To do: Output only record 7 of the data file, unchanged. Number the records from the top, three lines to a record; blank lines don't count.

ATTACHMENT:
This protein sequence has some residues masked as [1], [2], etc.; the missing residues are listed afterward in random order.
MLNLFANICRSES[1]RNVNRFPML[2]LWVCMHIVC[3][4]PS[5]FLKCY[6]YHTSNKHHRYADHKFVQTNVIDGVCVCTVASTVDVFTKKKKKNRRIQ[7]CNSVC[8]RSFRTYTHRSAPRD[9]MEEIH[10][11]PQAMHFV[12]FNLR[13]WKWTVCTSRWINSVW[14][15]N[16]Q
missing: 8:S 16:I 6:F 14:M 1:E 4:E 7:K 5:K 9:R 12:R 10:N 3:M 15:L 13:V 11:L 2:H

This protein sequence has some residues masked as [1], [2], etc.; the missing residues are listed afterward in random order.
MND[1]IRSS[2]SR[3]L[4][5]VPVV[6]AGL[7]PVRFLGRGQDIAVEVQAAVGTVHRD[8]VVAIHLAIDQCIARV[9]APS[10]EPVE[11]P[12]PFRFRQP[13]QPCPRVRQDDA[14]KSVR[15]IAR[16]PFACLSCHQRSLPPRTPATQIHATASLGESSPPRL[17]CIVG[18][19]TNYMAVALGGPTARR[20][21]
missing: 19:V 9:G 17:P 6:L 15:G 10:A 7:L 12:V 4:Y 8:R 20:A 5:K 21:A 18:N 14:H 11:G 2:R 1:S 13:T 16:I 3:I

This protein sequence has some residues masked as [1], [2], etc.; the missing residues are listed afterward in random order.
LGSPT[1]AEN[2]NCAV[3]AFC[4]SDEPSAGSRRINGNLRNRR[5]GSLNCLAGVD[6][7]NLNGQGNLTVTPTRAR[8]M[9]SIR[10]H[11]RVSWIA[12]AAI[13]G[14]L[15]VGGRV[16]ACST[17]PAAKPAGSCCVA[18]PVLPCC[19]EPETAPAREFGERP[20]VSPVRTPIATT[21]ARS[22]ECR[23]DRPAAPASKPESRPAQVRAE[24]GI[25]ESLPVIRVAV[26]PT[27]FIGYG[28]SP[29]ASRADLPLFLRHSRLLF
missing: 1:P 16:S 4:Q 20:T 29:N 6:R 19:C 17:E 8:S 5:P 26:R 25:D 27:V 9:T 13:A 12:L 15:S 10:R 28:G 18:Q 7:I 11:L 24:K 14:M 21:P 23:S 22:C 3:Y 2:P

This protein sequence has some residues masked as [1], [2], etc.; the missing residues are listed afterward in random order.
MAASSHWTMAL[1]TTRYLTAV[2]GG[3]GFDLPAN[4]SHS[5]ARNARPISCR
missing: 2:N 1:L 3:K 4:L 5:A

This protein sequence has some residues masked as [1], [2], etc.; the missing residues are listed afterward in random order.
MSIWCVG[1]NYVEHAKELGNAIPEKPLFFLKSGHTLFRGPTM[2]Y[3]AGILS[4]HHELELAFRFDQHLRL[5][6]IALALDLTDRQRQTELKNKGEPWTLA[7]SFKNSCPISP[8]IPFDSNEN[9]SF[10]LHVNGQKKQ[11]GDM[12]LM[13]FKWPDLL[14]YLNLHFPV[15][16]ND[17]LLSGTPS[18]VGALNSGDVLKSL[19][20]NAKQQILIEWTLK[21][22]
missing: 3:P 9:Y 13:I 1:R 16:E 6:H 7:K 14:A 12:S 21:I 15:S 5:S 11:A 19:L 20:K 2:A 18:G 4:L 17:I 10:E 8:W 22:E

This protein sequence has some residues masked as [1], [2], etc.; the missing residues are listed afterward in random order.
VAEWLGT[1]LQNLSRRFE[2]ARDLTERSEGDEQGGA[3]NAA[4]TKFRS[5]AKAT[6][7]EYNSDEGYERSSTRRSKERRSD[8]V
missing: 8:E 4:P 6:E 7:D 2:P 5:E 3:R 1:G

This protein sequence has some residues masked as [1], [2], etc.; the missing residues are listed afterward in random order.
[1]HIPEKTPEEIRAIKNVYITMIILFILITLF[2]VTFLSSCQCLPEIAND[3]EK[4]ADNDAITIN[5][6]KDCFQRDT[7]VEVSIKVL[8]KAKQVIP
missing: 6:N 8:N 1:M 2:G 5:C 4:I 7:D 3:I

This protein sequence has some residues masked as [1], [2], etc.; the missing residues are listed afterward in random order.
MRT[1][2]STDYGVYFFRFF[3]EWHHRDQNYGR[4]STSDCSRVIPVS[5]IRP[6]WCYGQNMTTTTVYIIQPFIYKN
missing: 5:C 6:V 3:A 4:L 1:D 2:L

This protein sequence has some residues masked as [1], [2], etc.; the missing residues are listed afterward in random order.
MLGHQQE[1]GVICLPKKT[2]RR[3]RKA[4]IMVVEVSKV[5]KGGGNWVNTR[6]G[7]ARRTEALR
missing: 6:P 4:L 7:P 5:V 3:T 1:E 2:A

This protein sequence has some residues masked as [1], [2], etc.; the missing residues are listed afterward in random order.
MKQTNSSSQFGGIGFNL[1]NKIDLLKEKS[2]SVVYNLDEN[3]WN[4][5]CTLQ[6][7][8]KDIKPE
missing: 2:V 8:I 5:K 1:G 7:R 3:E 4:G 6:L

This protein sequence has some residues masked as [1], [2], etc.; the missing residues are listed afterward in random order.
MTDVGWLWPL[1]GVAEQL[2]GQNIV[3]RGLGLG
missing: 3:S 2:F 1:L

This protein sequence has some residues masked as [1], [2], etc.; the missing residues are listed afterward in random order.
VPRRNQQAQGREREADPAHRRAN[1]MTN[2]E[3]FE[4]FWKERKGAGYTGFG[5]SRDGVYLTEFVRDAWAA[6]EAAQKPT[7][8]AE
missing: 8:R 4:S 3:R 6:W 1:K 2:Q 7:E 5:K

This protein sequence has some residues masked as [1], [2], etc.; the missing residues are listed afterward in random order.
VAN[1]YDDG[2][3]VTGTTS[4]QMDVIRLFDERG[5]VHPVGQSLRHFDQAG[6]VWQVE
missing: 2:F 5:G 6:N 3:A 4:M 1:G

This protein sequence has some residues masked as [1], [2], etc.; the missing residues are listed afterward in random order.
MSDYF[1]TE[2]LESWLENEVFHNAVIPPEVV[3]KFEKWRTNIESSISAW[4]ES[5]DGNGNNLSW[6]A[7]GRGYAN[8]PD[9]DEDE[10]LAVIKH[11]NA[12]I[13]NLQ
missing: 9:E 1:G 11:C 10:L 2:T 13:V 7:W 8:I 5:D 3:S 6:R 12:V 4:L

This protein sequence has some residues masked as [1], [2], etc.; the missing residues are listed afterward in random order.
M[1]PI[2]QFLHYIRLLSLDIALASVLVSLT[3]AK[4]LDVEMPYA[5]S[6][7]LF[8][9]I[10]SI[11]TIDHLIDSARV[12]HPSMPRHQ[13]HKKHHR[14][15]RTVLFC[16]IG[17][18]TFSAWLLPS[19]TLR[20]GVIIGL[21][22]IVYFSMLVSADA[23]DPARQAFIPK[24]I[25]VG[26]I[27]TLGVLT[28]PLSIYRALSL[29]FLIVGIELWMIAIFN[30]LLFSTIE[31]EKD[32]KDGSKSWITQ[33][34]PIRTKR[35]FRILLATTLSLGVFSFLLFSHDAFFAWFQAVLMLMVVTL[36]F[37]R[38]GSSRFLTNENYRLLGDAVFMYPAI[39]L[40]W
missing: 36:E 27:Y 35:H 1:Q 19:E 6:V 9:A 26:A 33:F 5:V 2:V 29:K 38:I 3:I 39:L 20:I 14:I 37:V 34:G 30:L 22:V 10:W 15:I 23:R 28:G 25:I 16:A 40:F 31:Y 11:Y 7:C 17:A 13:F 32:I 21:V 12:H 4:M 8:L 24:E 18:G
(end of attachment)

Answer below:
This protein sequence has some residues masked as [1], [2], etc.; the missing residues are listed afterward in random order.
[1]HIPEKTPEEIRAIKNVYITMIILFILITLF[2]VTFLSSCQCLPEIAND[3]EK[4]ADNDAITIN[5][6]KDCFQRDT[7]VEVSIKVL[8]KAKQVIP
missing: 6:N 8:N 1:M 2:G 5:C 4:I 7:D 3:I